10 Tips to Improve Your Online Research

| Genevieve Carlton

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College students increasingly rely on online sources for research papers and projects.

But you can't drop citations from random Google searches in your bibliography. Instead, you need to strengthen your online research skills.

If you're stuck wondering, "how can I improve my online research skills?" start with these ten strategies. From assessing reliability to identifying useful sources, these tips will improve your research and cut down the time it takes to find sources. Over time, evaluating online sources becomes easier — as does finding reliable sources in the first place.

In nearly every career path, you'll need to find reliable information online, so the following ten tips to improve online research will serve you long after graduation.

Tips to Improve Online Research

1. Check Your Sources

Before clicking on a Google search result, look at the source. What website you're using makes a major difference in whether you should trust the information or not.

It's not always obvious whether you've found a reliable site. Unreliable sites often masquerade as reputable sources. That means you'll need to do some research before using a particular source.

Always check the web address first. University websites end in .edu, while official government pages end in .gov. Both offer solid information for college students. Many reliable news organizations have a .com address — but so do commercial sites that may contain biased information.

In general, college-level research should not link to blog posts or other sites that do not have clear editorial standards. For example, avoid citing Wikipedia — but consider using the references section on Wikipedia to find sources.

2. Research the Authors

Who wrote the piece? Spend some time looking into the author, including the person's credentials for writing in a particular area.

A research article written by an author with a Ph.D. in the field falls into the reputable column. A piece with no sources authored by someone with no credentials in that area might need additional verification.

What if you can't find the author? Some reliable sites will list the author as 'staff writers' or similar. But if you don't recognize the source and it doesn't list an author, consider finding a different site.

3. Critically Evaluate the Information

You can't believe everything you read on the internet — and that's especially important when conducting research online. After evaluating the source and authors, look at the information itself. Does the source contain multiple unsubstantiated claims? Is it an opinion piece? What sources does it link to?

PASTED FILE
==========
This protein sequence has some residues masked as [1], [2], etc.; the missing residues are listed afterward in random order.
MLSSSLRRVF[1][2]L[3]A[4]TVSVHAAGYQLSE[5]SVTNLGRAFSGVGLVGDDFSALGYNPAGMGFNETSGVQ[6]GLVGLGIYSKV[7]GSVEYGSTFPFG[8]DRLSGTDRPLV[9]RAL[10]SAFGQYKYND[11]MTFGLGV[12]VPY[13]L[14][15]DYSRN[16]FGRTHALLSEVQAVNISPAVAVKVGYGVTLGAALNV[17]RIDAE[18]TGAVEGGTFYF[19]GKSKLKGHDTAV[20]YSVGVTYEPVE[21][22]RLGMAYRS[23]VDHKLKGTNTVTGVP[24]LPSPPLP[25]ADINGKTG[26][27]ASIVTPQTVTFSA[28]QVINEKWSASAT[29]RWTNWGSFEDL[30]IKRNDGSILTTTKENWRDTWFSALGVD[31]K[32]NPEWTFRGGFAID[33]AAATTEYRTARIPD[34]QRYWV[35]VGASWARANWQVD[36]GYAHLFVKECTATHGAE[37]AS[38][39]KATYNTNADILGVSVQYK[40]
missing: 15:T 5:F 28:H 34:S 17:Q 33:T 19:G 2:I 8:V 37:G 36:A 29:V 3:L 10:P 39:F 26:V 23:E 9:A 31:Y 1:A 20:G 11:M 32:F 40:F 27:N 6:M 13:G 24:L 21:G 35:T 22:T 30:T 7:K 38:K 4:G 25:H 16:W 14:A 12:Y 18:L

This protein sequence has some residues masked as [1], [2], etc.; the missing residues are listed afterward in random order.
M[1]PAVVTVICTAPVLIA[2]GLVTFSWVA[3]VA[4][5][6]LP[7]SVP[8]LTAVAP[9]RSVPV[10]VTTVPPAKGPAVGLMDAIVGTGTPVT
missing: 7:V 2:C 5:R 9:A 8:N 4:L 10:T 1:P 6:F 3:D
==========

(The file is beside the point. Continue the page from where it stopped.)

Ask about the purpose of the source. Is it meant to inform, entertain, or persuade? Does the source back up every claim with verifiable information?

This step requires strong critical thinking skills. In general, sources that "show their work" are more reliable. Look for data-driven pieces tht explain how they collected information or scholarly work that discusses its method and includes citations to sources. Avoid short online articles with no links or citations — instead, seek out stronger sources.

4. Check the Publication Date

As a general rule, it's a good idea to use more recent publications in most academic disciplines. If you're writing a paper on college student debt, for instance, it's much better to cite data from 2020 versus 2010. The same applies when you're researching anything scientific.

There are exceptions — in fields like history, an article written 10-20 years ago might still be considered current. Similarly, choosing a more recent publication date does not apply when searching for primary sources.

5. Focus Your Search

There are billions of websites. Focusing your search means you can avoid sorting through thousands of off-topic pages.

To do this, start by avoiding vague search terms. For example, searching "state of the union' yields 8.8 billion results — it's too broad.

Using a long phrase keyword narrows your results. Add the year and information on your specific topic of interest, such as "editorial commentaries" or "audience polling."

The phrase "state of the union 2019 partisan approval ratings" narrows Google results to 444,000. That's still a lot, but it's less than 8.8 billion, and the first page results include pieces from established news sources like CNN and polling organizations like Gallup.

6. Go Beyond Page One on Google